—Madeline Albright’s four-year-old granddaughter
AAUW Leadership Programs Fellow Zabie Khorakiwala recently had two opportunities to hear Madeleine Albright talk about women in politics. She shared her impressions on the AAUW Dialog blog.
All Eyes on Madeleine Albright � AAUW Dialog: "Albright shared some of her own insight on why so few women hold political office:Just an aside -- during the ice breaker at our branch holiday party we identified four members present who had run for public office -- two for Ulster County Legislature -- Anne Gordon and Irwin Rosenthal -- and two for their library boards (Kingston and Woodstock) -- Jane Riley and Doris Goldberg. Anne ran three times and won once. Irwin lost his race. Jane and Doris currently serve on their library boards.
* Struggles regarding self-promotion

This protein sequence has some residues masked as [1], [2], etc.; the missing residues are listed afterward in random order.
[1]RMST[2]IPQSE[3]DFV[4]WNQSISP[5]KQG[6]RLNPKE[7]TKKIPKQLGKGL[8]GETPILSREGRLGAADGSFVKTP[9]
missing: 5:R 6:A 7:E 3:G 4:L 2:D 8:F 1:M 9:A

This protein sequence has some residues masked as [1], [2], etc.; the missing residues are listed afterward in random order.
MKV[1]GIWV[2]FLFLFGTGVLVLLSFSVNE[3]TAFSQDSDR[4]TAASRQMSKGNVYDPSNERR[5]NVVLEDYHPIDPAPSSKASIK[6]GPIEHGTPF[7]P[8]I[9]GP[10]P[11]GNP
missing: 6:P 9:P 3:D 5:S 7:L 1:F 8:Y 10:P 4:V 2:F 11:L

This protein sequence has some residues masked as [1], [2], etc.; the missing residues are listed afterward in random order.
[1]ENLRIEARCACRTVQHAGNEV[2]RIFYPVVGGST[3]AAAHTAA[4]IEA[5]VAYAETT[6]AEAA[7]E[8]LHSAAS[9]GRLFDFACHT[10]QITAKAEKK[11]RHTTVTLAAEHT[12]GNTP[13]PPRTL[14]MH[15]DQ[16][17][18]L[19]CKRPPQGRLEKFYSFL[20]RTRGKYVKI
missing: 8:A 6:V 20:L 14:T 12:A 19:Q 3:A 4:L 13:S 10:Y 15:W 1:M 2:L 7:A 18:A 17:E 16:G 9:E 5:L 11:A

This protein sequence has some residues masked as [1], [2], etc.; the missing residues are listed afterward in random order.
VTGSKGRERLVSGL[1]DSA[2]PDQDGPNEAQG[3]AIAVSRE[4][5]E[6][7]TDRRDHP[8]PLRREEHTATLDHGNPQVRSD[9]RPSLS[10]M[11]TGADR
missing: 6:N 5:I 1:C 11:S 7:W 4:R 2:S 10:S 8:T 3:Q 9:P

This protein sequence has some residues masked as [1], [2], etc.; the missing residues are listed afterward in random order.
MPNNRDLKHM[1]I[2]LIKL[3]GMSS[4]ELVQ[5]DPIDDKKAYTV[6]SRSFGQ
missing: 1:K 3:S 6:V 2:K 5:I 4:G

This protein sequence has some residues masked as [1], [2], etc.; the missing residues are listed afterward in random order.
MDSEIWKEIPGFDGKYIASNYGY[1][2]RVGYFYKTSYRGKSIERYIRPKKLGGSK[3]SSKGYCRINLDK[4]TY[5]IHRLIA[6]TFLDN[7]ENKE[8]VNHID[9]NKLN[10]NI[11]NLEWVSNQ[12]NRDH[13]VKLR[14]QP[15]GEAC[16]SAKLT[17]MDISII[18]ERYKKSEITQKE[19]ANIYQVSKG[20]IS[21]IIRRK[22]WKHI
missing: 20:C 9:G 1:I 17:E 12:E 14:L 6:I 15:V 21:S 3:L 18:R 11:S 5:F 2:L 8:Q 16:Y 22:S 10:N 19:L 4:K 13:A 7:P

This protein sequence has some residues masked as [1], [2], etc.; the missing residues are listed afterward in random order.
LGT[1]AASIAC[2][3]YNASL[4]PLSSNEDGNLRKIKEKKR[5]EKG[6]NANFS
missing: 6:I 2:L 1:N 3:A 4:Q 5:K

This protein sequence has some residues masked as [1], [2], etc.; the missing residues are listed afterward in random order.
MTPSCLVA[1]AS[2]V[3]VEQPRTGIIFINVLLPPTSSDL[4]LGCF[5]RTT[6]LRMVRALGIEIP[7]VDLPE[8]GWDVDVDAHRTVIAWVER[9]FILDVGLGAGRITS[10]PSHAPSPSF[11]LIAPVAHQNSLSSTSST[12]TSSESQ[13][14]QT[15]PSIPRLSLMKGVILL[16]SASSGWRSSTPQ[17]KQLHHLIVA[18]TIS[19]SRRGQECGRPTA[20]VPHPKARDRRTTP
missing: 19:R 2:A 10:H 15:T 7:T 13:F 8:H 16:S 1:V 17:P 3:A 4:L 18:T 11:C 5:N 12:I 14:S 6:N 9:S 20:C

* Fundraising challenges
* Difficulty navigating family-work responsibilities
Albright’s thoughts correspond closely with the research of Jennifer Lawless. While women who run for office are as likely to win and raise the same amount of money as men, they are far less likely to have a spouse or partner who is responsible for most household tasks or childcare. Women are less likely to be encouraged to run for office and feel less confident about their overall qualifications.
Through Campaign College, AAUW and our partners at the American University Women & Politics Institute (directed by Jennifer Lawless) and Running Start hope to combat some of these issues early on and provide young women with the knowledge and skills they need to run effective campaigns on campus. The program encourages women to run for student government and, eventually, for political office."
When we reminded folks that AAUW has initiated Campaign College to support and encourage young women to run for campus and public office, the group broke into spontaneous applause. Our membership knows how important that support is.
Thanks for putting Campaign College in place, AAUW. Now we need to ensure that some of our local college students attend.